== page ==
If you are afflicted by Ophidiophobia, do not fear: You are not likely to encounter any slithery reptiles when visiting the rural vineyards and tasting rooms of Washington’s Rattlesnake Hills winegrowing region.
The name of this American Viticultural Area provides a useful lesson in how AVAs are named. They are not named for the local fauna, but rather for geography. In this case, the Rattlesnake Hills are a nearby land mass.
Located approximately four miles southeast of Yakima, the 68,500-acre appellation has 1,566 acres under vines. Encompassing an expanse of hills running east to west along the northern point of the Yakima River and south of Moxee Valley, the Rattlesnake Hills AVA lies within both the established Columbia Valley and Yakima Valley appellations.
The hills form the northern boundary of Yakima Valley, and the AVA includes land between the north bank of the Sunnyside Canal and the entirety of the southern slopes of the Rattlesnake Hills between Outlook and the Wapato Dam. The AVA is centered around the city of Zillah.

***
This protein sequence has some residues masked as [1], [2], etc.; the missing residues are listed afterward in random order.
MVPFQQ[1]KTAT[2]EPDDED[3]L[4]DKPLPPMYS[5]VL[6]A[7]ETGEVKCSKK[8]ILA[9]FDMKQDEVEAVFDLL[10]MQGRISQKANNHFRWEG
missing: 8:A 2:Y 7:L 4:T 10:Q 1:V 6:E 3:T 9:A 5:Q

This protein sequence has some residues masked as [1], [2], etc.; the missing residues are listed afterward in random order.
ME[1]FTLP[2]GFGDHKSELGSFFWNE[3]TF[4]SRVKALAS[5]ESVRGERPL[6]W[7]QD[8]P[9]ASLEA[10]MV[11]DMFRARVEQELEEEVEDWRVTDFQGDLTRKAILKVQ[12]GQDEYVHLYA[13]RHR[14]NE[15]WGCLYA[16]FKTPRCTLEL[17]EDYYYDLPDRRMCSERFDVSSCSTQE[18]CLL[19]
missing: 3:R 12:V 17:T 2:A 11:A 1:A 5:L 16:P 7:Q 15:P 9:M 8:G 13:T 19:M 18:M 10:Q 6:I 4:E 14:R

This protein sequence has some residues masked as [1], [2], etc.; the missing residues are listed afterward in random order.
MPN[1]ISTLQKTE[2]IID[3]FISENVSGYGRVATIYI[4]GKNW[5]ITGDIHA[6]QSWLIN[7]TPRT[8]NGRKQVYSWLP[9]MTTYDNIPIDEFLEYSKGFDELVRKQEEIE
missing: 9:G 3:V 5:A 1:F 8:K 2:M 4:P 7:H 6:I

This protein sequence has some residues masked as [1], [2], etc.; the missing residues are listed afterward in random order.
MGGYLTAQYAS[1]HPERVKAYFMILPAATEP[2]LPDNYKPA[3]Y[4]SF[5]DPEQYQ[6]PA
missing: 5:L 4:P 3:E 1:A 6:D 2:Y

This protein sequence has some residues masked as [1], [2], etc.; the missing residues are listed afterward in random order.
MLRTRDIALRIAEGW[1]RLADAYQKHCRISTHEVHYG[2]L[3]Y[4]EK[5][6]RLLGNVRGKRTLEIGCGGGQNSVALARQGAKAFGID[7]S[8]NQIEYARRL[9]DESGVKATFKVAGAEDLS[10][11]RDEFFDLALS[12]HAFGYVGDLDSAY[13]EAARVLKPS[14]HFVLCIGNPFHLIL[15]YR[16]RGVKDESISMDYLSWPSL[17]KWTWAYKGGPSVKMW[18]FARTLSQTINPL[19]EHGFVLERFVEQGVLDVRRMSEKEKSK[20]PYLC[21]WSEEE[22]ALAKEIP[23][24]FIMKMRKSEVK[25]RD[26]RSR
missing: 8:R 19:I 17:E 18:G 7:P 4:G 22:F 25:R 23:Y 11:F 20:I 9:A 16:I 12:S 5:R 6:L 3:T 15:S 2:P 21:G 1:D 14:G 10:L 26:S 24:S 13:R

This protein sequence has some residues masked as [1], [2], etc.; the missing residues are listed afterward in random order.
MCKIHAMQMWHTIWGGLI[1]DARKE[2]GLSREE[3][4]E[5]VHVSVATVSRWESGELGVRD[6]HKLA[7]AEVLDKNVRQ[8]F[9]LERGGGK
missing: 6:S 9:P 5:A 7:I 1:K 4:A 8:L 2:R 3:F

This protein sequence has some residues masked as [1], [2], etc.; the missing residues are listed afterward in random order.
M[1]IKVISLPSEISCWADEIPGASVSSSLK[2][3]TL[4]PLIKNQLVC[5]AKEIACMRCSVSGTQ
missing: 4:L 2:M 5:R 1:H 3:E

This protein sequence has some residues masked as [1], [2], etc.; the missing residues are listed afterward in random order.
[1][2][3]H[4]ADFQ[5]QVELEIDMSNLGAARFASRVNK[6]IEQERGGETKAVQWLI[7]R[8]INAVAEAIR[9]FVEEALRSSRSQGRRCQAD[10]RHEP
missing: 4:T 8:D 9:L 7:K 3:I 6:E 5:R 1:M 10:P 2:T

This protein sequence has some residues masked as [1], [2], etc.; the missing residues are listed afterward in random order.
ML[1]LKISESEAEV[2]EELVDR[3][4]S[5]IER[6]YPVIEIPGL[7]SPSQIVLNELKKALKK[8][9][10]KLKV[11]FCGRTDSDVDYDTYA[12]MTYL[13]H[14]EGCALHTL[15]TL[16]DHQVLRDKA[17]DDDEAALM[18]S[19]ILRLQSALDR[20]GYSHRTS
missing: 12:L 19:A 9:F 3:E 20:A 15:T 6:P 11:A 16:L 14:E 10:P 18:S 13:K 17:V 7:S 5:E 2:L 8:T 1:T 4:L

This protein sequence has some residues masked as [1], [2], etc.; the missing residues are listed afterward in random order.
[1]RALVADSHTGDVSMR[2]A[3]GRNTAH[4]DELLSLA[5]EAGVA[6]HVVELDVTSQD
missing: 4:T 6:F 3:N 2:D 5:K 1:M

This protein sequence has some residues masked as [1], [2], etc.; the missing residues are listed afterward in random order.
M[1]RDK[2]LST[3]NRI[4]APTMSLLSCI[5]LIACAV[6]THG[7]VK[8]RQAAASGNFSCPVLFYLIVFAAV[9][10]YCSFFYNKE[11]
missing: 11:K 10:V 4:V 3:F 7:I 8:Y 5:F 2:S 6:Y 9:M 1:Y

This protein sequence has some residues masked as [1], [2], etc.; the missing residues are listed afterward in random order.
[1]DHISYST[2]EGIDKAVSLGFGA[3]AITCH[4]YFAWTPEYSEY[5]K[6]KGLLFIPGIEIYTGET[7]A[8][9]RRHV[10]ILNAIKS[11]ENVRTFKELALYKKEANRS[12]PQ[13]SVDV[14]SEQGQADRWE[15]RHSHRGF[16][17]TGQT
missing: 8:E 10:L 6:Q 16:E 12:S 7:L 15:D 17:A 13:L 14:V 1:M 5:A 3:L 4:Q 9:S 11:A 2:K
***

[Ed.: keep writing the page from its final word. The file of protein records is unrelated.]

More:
Fine, shallow silt loam soils left over from the Ice Age are the norm in Rattlesnake Hills. Sandier soils surround the AVA, but the silt loam on top of the rock and flood formations provide ideal soil structure for growing high-quality winegrapes.
Beginning at an elevation of 850 feet and rising up to 3,085 feet, the AVA sits higher in elevation than the surrounding Yakima Valley region. The vineyards typically are located on ridges and terraces, and in areas with good air drainage to avoid late spring and early fall frost.
With 17 wineries and 29 vineyards, the Rattlesnake Hills area provides many Washington producers with Cabernet Sauvignon, Malbec, Merlot, Syrah, Chardonnay and Riesling for their cuvees.
The first commercial vineyards in the region date back to 1968, when the Morrison Vineyard was planted to Riesling and Cabernet Sauvignon for what has become Washington’s most famous wine estate: Chateau Ste. Michelle. In the late 1970s and early ’80s, the Hyatt, Whisky Canyon, Outlook and Portteus vineyards were planted.
And now, as the area’s wineries are becoming better known, so, too, is the Rattlesnake Hills appellation.